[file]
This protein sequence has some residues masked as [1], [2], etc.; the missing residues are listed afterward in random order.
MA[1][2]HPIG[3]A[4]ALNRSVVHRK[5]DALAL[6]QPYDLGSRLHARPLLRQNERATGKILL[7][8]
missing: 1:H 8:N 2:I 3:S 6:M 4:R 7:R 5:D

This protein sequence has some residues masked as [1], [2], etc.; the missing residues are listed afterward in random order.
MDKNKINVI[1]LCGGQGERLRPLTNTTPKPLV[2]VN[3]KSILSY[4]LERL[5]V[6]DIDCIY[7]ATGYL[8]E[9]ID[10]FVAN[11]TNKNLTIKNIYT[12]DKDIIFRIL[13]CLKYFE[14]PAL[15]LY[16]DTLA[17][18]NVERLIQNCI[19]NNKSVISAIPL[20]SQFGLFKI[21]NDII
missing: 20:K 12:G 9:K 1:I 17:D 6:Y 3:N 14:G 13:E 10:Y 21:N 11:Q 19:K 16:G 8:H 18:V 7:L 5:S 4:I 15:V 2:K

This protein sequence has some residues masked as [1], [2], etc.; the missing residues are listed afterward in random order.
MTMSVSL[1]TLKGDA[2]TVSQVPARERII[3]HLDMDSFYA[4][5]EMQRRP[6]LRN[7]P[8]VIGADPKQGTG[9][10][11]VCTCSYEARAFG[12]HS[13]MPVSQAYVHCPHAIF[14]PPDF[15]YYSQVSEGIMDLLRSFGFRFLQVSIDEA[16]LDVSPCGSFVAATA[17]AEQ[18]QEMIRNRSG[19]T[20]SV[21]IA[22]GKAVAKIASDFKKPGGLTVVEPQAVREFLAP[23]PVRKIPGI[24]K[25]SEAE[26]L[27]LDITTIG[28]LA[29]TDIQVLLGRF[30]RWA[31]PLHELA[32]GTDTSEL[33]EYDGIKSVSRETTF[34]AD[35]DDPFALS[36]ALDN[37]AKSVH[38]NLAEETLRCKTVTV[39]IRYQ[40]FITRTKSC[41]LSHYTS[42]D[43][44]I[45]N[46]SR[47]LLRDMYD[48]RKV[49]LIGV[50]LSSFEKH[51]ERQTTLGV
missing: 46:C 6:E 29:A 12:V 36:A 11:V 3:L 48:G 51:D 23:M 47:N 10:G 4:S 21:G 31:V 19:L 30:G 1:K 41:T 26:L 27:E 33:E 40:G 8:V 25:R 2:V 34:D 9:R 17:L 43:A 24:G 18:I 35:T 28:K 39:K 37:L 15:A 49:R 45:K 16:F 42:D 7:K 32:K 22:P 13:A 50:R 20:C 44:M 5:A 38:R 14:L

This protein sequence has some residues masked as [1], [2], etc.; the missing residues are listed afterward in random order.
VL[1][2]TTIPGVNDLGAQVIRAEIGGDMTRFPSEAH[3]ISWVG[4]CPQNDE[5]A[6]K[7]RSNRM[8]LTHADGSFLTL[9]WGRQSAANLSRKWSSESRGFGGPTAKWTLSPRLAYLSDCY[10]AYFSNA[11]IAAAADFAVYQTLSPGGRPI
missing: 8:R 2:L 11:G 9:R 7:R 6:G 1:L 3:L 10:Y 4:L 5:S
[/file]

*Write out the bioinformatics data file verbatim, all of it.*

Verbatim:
This protein sequence has some residues masked as [1], [2], etc.; the missing residues are listed afterward in random order.
MA[1][2]HPIG[3]A[4]ALNRSVVHRK[5]DALAL[6]QPYDLGSRLHARPLLRQNERATGKILL[7][8]
missing: 1:H 8:N 2:I 3:S 6:M 4:R 7:R 5:D

This protein sequence has some residues masked as [1], [2], etc.; the missing residues are listed afterward in random order.
MDKNKINVI[1]LCGGQGERLRPLTNTTPKPLV[2]VN[3]KSILSY[4]LERL[5]V[6]DIDCIY[7]ATGYL[8]E[9]ID[10]FVAN[11]TNKNLTIKNIYT[12]DKDIIFRIL[13]CLKYFE[14]PAL[15]LY[16]DTLA[17][18]NVERLIQNCI[19]NNKSVISAIPL[20]SQFGLFKI[21]NDII
missing: 20:K 12:G 9:K 1:I 17:D 6:Y 3:N 14:G 13:E 10:Y 21:N 11:Q 19:K 16:G 8:H 18:V 7:L 5:S 4:I 15:V 2:K

This protein sequence has some residues masked as [1], [2], etc.; the missing residues are listed afterward in random order.
MTMSVSL[1]TLKGDA[2]TVSQVPARERII[3]HLDMDSFYA[4][5]EMQRRP[6]LRN[7]P[8]VIGADPKQGTG[9][10][11]VCTCSYEARAFG[12]HS[13]MPVSQAYVHCPHAIF[14]PPDF[15]YYSQVSEGIMDLLRSFGFRFLQVSIDEA[16]LDVSPCGSFVAATA[17]AEQ[18]QEMIRNRSG[19]T[20]SV[21]IA[22]GKAVAKIASDFKKPGGLTVVEPQAVREFLAP[23]PVRKIPGI[24]K[25]SEAE[26]L[27]LDITTIG[28]LA[29]TDIQVLLGRF[30]RWA[31]PLHELA[32]GTDTSEL[33]EYDGIKSVSRETTF[34]AD[35]DDPFALS[36]ALDN[37]AKSVH[38]NLAEETLRCKTVTV[39]IRYQ[40]FITRTKSC[41]LSHYTS[42]D[43][44]I[45]N[46]SR[47]LLRDMYD[48]RKV[49]LIGV[50]LSSFEKH[51]ERQTTLGV
missing: 46:C 6:E 29:A 12:V 36:A 11:V 3:L 48:G 51:D 23:M 47:N 10:G 4:S 21:G 31:V 19:L 30:G 1:K 41:T 26:L 27:E 33:E 40:G 8:V 25:R 2:V 34:D 9:R 17:L 43:A 24:G 18:I 35:T 28:K 39:K 37:L 15:A 49:R 45:K 16:F 42:D 7:K 32:K 22:P 13:A 50:R 20:C 44:M 5:A 38:R 14:L

This protein sequence has some residues masked as [1], [2], etc.; the missing residues are listed afterward in random order.
VL[1][2]TTIPGVNDLGAQVIRAEIGGDMTRFPSEAH[3]ISWVG[4]CPQNDE[5]A[6]K[7]RSNRM[8]LTHADGSFLTL[9]WGRQSAANLSRKWSSESRGFGGPTAKWTLSPRLAYLSDCY[10]AYFSNA[11]IAAAADFAVYQTLSPGGRPI
missing: 8:R 2:L 11:G 9:R 7:R 6:G 1:L 3:L 10:Y 4:L 5:S